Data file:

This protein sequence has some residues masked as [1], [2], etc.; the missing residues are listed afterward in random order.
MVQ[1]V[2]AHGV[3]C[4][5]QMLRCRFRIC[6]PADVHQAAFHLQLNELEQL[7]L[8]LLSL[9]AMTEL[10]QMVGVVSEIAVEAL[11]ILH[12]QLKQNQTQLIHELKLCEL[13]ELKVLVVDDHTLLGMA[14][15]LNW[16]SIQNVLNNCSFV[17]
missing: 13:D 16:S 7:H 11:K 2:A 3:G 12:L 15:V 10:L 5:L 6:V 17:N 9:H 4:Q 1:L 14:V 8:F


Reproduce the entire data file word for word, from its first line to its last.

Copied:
This protein sequence has some residues masked as [1], [2], etc.; the missing residues are listed afterward in random order.
MVQ[1]V[2]AHGV[3]C[4][5]QMLRCRFRIC[6]PADVHQAAFHLQLNELEQL[7]L[8]LLSL[9]AMTEL[10]QMVGVVSEIAVEAL[11]ILH[12]QLKQNQTQLIHELKLCEL[13]ELKVLVVDDHTLLGMA[14][15]LNW[16]SIQNVLNNCSFV[17]
missing: 13:D 16:S 7:H 11:K 2:A 3:G 12:L 15:V 10:L 5:L 6:V 17:N 9:H 4:Q 1:L 14:V 8:F